Workers missing out on upskilling opportunities

Two in five fear their jobs will be obsolete within five years: survey

Workers missing out on upskilling opportunities

Sixty per cent of workers globally are worried that automation is putting many jobs at risk, and 39 per cent think it’s likely that their job will be obsolete within five years.

And while workers are eager to improve their digital skills, only 40 per cent have successfully done so amid the pandemic, according to a report from PwC.

"If current patterns in access to training persist, upskilling will increase social inequality when it should be doing precisely the opposite," says Bhushan Sethi, joint global leader of PwC's people and organization practice. "Government and business leaders need to work together to intensify efforts to ensure people in the most-at risk industries and groups get the opportunities they need. Automation and technological disruption are inevitable, but we can control whether its negative effects are managed or not."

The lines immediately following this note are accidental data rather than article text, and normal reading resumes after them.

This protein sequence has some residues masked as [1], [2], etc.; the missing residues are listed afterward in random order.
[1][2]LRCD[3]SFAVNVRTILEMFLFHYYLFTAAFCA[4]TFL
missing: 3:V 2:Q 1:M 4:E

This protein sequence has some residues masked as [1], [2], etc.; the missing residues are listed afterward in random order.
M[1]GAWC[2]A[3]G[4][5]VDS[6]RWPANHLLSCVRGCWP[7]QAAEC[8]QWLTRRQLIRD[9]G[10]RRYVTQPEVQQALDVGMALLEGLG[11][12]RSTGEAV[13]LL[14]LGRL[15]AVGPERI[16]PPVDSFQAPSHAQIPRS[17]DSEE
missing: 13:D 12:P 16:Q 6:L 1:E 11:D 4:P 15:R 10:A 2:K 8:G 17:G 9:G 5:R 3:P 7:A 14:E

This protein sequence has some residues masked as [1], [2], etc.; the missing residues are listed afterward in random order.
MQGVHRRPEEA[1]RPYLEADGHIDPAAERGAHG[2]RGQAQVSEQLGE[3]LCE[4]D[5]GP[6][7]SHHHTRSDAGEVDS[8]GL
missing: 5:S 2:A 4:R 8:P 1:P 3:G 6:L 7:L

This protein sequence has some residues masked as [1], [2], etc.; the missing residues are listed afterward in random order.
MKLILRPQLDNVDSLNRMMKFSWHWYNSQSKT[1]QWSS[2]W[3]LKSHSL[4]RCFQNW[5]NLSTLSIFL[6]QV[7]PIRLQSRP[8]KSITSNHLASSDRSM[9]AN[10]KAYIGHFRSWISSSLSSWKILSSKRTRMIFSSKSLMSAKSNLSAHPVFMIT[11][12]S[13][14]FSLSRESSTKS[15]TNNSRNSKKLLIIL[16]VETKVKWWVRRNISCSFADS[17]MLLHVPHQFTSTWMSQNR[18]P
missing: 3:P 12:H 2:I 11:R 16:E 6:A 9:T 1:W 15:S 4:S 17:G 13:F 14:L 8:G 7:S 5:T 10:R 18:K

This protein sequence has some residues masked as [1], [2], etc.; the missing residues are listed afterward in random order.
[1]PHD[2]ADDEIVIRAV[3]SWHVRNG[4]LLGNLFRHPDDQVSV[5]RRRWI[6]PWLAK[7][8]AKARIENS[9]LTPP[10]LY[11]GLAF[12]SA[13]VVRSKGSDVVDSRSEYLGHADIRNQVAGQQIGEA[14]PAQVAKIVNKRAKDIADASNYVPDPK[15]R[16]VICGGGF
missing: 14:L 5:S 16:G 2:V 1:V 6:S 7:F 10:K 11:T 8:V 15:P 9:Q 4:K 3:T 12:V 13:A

Sixty-one per cent feel that their government should act to protect jobs, according to PwC’s survey of 32,517 respondents globally, conducted earlier in 2021.

Women and men both face the risk of automation in the workplace dating back to 2016, but their risk levels differ, according to a 2020 study by Statistics Canada.

Barriers to upskilling

More than three-quarters (77 per cent) of workers are ready to learn new skills or completely retrain while 74 per cent see training as a matter of personal responsibility. Eighty per cent are confident they can adapt to new technologies entering their workplace.

However, 50 per cent of workers say they’ve faced discrimination at work, which led to them missing out on career advancement or training. Why? Age (22 per cent) is the biggest reason. Specifically, younger people are twice as likely as older people to get opportunities to improve skills, finds PwC.

People also say that gender (14 per cent), race and ethnicity (13 per cent), social class or background (13 per cent), caring responsibility (10 per cent), religious beliefs (seven per cent), sexual orientation (six per cent) and disability (five per cent) are reasons they missed out.

Also, 46 per cent of people with postgraduate degrees say their employer gives them opportunities to improve their digital skills, compared with just 28 per cent of people with school-leaver qualifications.

Employers are also concerned about the availability of key skills in the economy, according to another PwC report.

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